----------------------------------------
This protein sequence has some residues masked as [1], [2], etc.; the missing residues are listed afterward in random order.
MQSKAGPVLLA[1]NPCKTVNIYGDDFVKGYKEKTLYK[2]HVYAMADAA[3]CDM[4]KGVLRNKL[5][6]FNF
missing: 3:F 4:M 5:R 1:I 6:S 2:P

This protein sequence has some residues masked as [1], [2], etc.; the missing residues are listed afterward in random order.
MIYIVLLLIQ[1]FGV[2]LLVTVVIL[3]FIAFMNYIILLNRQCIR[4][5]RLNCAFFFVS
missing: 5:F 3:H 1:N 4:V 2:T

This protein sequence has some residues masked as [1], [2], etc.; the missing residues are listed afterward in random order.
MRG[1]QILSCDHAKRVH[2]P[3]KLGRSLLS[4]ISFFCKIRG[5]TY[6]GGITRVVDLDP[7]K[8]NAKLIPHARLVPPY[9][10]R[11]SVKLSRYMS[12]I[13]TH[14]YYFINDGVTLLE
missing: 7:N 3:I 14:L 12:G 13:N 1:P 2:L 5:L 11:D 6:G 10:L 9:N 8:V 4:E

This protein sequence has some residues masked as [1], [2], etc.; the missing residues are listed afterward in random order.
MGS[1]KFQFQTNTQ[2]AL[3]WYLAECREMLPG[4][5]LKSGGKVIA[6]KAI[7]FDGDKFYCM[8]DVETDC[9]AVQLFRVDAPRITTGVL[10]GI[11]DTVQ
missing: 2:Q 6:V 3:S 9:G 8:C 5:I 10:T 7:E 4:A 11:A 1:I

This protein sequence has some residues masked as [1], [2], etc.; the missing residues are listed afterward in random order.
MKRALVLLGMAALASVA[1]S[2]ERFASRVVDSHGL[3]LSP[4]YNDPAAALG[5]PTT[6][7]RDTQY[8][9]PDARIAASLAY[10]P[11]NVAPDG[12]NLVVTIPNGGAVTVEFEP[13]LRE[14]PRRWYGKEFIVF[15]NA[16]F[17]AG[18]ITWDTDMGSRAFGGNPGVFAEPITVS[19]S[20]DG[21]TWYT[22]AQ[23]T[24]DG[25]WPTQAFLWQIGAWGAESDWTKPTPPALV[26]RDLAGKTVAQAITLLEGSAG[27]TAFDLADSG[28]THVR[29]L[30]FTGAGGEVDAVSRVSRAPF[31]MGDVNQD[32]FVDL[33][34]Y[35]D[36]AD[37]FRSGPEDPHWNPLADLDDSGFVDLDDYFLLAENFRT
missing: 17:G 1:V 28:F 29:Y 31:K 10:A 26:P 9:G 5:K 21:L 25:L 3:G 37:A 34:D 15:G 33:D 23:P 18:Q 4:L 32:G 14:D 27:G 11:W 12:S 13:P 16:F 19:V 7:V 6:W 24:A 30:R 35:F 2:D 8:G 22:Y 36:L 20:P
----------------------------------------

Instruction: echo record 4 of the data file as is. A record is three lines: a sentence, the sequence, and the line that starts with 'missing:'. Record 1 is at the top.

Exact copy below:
This protein sequence has some residues masked as [1], [2], etc.; the missing residues are listed afterward in random order.
MGS[1]KFQFQTNTQ[2]AL[3]WYLAECREMLPG[4][5]LKSGGKVIA[6]KAI[7]FDGDKFYCM[8]DVETDC[9]AVQLFRVDAPRITTGVL[10]GI[11]DTVQ
missing: 2:Q 6:V 3:S 9:G 8:C 5:I 10:T 7:E 4:A 11:A 1:I